Knowledge, Attitude and Practices about Sexually Transmitted Infections/Sexually Transmitted Diseases (STIs/STDs) among Married Employee Ladies in Qassim Province, KSA

Manal Ahmad Al-Batanony

International STD Research & Reviews, Page 1-10
DOI: 10.9734/ISRR/2016/26067

Introduction: Sexually transmitted diseases (STDs) are a worldwide growing health problem. Sexually transmitted infections (STIs) lead to several complications in women such as tubal blockade, pelvic inflammatory diseases, chronic pain syndromes, sexual dysfunction and many others.

Aim of Study: The study aimed to assess knowledge, attitude and practices about sexually transmitted infections and sexually transmitted diseases among married employee women in Qassim province, KSA.

Subjects and Methods: A cross sectional study was carried out on 184 Saudi married employee ladies in the child bearing period in Qassim province was designed to test their knowledge, attitude and practice (KAP) about STIs/STDs. A questionnaire was answered voluntarily by each studied participant.

Results: The results showed that the married ladies had low level of knowledge on STIs/STDs and their attitudes showed that they have many misconceptions regarding these issues. For the practice, seek treatment after having at least one manifestation of STI was significantly related to high education, high socioeconomic status and having one birth order.

Conclusion: Education and health care efforts should be implemented to improve married employee women’s KAP about STIs/STDs. Further researches are needed on this topic to get broader perspective information in this area.

Open Access Original Research Article

Risky Sexual Behaviour among University Students

J. Anitha Menon, Sidney O. C. Mwaba, Kusanthan Thankian, Clementian Lwatula

International STD Research & Reviews, Page 1-7
DOI: 10.9734/ISRR/2016/25462

Introduction: Early sexual debut, having multiple sex partners, and non-use of condoms are some of the risky sexual behaviors among young people that makes them vulnerable to many health problems such as sexually transmitted infections (STIs), human immunodeficiency virus (HIV) and acquired immune deficiency syndrome (AIDS).

Methods: A cross-sectional quantitative survey was utilized in this study.  Eight hundred and fifty nine undergraduate students were surveyed in classrooms selected through a stratified random sample procedure. Data was collected using a self-administered questionnaire in a class room situation. The questionnaire included the Health and Behaviour Survey, National College Health Risk Behavior Survey and the Global School Health Survey.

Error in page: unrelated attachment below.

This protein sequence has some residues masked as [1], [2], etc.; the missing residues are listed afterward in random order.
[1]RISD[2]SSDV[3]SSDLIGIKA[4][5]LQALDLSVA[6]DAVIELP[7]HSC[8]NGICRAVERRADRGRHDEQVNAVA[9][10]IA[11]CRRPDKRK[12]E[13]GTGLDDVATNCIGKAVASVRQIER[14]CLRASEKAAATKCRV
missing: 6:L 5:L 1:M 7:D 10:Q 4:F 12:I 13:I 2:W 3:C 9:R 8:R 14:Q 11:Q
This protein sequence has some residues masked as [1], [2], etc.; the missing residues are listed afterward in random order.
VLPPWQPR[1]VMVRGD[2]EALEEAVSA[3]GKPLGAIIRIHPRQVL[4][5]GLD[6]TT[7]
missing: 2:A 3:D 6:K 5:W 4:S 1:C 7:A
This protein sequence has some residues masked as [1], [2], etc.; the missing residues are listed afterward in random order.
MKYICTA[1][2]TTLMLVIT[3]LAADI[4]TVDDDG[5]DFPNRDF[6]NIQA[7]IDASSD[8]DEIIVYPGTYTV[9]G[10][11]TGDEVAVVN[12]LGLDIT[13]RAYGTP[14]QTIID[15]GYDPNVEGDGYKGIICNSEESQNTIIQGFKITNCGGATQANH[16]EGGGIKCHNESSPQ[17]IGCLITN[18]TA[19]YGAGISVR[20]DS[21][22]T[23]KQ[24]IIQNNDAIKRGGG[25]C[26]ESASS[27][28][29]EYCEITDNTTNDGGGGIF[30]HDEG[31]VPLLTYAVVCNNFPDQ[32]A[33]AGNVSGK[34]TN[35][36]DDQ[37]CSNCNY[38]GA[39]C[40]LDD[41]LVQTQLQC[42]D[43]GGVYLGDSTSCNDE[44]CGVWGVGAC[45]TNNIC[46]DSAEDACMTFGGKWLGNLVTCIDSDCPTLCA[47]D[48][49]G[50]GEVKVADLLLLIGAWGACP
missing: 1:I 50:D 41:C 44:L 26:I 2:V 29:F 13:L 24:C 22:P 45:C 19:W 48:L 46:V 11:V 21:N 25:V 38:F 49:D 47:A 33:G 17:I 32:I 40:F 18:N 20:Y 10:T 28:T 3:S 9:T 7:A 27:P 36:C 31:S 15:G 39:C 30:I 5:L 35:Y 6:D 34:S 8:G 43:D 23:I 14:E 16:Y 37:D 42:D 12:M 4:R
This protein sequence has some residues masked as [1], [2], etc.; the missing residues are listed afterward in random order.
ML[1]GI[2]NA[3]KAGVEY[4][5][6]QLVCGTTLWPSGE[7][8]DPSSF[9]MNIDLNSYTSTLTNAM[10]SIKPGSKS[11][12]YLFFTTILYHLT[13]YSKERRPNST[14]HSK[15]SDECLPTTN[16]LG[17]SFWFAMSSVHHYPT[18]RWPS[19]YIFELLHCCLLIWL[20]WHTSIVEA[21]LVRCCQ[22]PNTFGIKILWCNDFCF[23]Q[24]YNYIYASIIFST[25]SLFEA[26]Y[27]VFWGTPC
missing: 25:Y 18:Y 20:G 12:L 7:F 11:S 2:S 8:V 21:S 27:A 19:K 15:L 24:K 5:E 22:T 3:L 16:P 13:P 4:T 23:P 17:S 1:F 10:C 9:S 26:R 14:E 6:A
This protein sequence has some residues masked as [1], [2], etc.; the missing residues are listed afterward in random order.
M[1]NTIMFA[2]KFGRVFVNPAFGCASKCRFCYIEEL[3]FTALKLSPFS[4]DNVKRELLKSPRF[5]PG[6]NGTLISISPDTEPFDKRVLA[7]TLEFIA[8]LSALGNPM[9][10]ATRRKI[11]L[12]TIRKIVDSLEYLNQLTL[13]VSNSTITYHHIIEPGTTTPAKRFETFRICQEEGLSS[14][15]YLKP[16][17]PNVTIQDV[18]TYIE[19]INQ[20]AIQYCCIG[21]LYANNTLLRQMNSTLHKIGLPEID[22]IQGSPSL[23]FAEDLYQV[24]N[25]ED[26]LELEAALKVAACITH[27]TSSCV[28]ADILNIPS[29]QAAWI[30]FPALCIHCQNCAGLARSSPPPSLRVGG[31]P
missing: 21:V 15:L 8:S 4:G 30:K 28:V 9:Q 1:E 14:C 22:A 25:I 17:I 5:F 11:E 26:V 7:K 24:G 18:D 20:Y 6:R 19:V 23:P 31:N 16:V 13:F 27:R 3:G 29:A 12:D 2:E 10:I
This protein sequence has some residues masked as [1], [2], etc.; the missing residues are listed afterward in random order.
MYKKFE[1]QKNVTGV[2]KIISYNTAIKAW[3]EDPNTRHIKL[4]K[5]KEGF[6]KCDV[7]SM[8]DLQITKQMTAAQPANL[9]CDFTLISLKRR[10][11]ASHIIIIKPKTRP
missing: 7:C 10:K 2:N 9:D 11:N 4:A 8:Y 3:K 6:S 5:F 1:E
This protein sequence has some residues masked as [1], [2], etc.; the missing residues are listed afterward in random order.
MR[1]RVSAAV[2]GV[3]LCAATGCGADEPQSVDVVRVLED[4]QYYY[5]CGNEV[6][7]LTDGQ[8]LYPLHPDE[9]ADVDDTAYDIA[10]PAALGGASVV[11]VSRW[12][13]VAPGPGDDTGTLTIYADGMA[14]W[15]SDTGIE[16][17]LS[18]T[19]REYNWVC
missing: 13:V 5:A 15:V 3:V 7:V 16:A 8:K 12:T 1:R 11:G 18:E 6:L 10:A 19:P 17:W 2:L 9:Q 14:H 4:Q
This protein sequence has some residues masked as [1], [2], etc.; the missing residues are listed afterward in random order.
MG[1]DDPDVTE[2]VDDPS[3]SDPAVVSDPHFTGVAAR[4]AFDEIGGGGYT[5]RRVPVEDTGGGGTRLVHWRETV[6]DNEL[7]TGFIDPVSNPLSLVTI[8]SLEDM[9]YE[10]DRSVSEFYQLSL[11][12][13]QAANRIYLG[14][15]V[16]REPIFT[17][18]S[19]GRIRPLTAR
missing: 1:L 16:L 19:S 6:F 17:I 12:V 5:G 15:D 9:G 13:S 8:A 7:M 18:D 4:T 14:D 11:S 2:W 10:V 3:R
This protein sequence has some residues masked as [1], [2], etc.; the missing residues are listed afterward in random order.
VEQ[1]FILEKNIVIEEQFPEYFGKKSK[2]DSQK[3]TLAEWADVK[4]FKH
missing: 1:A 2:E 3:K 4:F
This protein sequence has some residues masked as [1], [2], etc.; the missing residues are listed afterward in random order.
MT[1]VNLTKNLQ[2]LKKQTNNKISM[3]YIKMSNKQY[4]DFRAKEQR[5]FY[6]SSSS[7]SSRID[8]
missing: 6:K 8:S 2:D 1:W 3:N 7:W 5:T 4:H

Results: The results showed that male students were more likely to report having had more than one sexual partner. However, they were more consistent in condom use compared to female students. The study also revealed that students in the fourth (final) year were more likely to report having experienced sexually transmitted infections than those in the first year.

Conclusion: The study revealed that having multiple sex partners increased with advancement in university years attained with more males likely to report having had more than one sexual partner. Consistent condom use was generally low with students in the senior years reporting to have contracted an STI.

Open Access Review Article

Cytogenetic Studies of Recurrent Miscarriage- A Review

Yamini Pokale, Prashant Khadke

International STD Research & Reviews, Page 1-18
DOI: 10.9734/ISRR/2016/23441

Recurrent miscarriage occurs in 1–3% of couples aiming at childbirth. It continues to be a challenging reproductive problem for the patient and clinician. Therefore, identifying a cytogenetic cause for a miscarriage may be of great significance for the management of recurrent miscarriage patients. Genetic factors in the form of chromosomal abnormalities, inherited Thrombophilia, single gene disorders and other genes involved are the main causes of recurrent miscarriage. The risk of miscarriage is highest among couples where the woman’s age is 35 years or above and men’s age is more than 40 years. Constitutional chromosomal abnormalities with great risk to be transmitted to offspring are rare, but their discovery is of crucial importance in prevention of spontaneous abortion and recurrent miscarriage.